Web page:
1998 was an intense and difficult year for Latin America.
It was a year of paradox as well. The two most momentous events - hurricane Mitch and global financial turmoil - illustrated Latin America's vulnerability to external shocks, but also demonstrated the region's growing resilience and capacity for response. Other important events in 1998 - elections in several countries, Pinochet's arrest, the Santiago Summit of the Americas, the pope's visit to Cuba, and Colombia's guerrilla war - also had contradictory dimensions.
Hurricane Mitch was this hemisphere's worst disaster ever. It took 18,000 lives, left millions homeless, and destroyed $5 billion of property. Compounding the damage was the lack of warning or preparation, badly located and constructed housing, and widespread environmental devastation - problems that affect every poor nation. However, despite some political squabbles and inefficiencies, the response has been impressive - from the region's fragile democratic governments, Mexico and other Latin American countries, the United States and other industrialized nations, and multinational development agencies. All of them recognize the importance, not merely of reconstruction, but of building a better future for the region. It remains to be seen whether this initial performance is sustained, and whether international support will be available over the longer run.
By August, Latin America seemed to have successfully weathered the Asian crisis, but then the Russian economy collapsed, capital fled the region, external credit dried up, and stock markets went into tailspin. Nearly every Latin American economy suffered and growth slowed regionwide. Brazil came under the fiercest attack, because it was the most vulnerable - with a huge budget deficit and growing short-term debt. But the Brazilian government moved quickly. In the midst of campaigning for a second term, President Fernando Henrique Cardoso announced sharp increases in interest rates and future austerity measures. Since the election, Brazil has reached agreement with the IMF and obtained international loans of $41 billion to bolster its reserves.
The fact that no Latin American country has suffered the economic meltdown that devastated Russia and many Asian countries reflects the improved quality of the region's economic institutions and policy management. Still, with the government facing strong domestic opposition to its financial program and considerable international skepticism about its chances for success, the Brazilian economy remains turbulent and vulnerable.
Dramatic and historic, the pope's visit to Cuba offered hope of change to a distressed Cuban population tired of want and repression. A year later, few Cuban lives have been altered. But change has occurred among Cuban-Americans, spurred not only by the pope's travel, but also by the death of the powerful anti-Castro leader Jorge Mas Canosa. US policy changes may not be far behind.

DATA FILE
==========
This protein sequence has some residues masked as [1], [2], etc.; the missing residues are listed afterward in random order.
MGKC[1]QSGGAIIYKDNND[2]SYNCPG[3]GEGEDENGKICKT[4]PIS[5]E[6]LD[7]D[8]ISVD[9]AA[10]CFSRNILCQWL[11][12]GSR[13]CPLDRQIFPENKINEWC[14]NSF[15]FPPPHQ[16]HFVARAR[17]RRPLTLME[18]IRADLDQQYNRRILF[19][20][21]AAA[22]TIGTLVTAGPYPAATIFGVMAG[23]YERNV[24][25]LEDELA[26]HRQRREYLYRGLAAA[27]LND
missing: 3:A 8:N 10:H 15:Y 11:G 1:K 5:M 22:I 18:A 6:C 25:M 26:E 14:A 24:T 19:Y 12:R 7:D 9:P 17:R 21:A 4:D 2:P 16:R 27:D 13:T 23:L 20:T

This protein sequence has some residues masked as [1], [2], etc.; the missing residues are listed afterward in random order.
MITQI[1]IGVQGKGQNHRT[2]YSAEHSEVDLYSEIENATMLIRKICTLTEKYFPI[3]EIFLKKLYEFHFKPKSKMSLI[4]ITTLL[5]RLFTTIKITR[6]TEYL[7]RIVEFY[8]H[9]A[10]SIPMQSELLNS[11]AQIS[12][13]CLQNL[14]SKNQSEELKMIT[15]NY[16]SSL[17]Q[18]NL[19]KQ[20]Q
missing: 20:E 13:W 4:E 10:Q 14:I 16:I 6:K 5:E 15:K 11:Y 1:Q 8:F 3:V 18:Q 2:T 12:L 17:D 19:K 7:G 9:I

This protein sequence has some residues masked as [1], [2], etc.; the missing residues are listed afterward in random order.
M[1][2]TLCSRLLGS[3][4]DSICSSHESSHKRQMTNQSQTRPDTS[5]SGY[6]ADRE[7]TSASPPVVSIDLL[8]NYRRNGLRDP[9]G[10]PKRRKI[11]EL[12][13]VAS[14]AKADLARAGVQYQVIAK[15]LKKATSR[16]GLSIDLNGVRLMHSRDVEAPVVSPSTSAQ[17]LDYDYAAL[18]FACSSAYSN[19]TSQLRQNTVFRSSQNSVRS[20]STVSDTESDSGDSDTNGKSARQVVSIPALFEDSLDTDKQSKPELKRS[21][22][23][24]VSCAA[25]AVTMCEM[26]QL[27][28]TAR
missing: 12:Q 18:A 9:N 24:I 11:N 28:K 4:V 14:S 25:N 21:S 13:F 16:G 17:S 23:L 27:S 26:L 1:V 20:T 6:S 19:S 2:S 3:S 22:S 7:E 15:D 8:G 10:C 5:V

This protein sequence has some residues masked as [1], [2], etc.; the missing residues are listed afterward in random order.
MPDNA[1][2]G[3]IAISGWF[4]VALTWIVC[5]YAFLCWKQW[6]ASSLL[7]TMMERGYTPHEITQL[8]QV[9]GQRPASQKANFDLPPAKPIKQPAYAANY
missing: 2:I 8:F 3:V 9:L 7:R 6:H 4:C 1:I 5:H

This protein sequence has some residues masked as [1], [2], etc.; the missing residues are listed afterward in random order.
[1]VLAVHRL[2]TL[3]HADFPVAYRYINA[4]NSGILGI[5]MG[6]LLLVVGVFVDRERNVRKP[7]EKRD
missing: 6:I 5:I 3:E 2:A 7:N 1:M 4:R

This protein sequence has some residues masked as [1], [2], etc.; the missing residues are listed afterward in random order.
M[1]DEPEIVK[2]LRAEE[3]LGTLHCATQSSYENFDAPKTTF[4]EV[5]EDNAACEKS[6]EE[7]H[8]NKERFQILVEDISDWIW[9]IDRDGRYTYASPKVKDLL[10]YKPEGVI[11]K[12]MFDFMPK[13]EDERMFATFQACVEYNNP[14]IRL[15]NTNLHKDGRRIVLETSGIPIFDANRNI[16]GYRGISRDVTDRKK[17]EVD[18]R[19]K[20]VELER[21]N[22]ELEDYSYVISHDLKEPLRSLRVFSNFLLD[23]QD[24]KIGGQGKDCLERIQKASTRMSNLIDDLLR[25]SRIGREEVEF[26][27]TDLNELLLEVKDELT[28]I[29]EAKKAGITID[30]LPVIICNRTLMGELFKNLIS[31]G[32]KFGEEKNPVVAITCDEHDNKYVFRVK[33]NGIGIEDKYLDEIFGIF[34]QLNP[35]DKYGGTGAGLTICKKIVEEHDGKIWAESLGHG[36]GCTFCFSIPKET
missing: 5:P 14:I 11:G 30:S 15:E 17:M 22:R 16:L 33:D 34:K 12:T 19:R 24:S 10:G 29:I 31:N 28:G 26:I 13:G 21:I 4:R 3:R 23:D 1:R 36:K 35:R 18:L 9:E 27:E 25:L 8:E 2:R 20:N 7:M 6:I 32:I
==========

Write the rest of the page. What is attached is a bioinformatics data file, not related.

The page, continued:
In April, the second Summit of the Americas assembled the hemisphere's 34 elected heads of state - and, like its predecessor, showed that the nations of the Americas share a broad range of interests and goals, and that a great deal could be accomplished by working together. Still lacking, however, is an effective strategy for addressing these common opportunities. For example, talks on hemispheric free trade were officially launched, but the real bargaining will be delayed until the US administration secures fast-track authority.
The year was mixed for democracy. The six presidential elections - in Brazil, Ecuador, Colombia, Paraguay, Costa Rica, and Venezuela - went off without a hitch. The Hugo Chavez victory in Venezuela this month caused some distress, since he had previously tried to overthrow a constitutional government and his democratic commitment remains suspect. But his statements following the elections have been reassuring. Concerns have also been raised about the popularity of antidemocratic military leaders in Guatemala, Paraguay, and Bolivia, but no one suggests Latin America is threatened by a return to military rule.
In Argentina, President Carlos Menem declined to pursue the constitutionally questionable course of seeking reelection for a third term; in Peru, however, President Alberto Fujimori seems intent on taking that course. In Mexico, political institutions seem threatened by drugs and corruption, but recent gubernatorial elections and the operation of the opposition-controlled Congress suggest that democracy may be gaining ground. Despite some hopeful signs following the June election of Andres Pastrana, no clear road toward peace has emerged in Colombia. The Pinochet case underscored the dangers that a polarized society poses for democratic politics, and how slow and difficult the process of national healing can be.
One achievement in Latin America this year has no downsides - the settlement of two contentious border disputes. The agreement between Ecuador and Peru ended several years of open warfare in the contested area, and Argentina and Chile resolved their only remaining territorial conflict.
* Peter Hakim is president of the Inter-American Dialogue.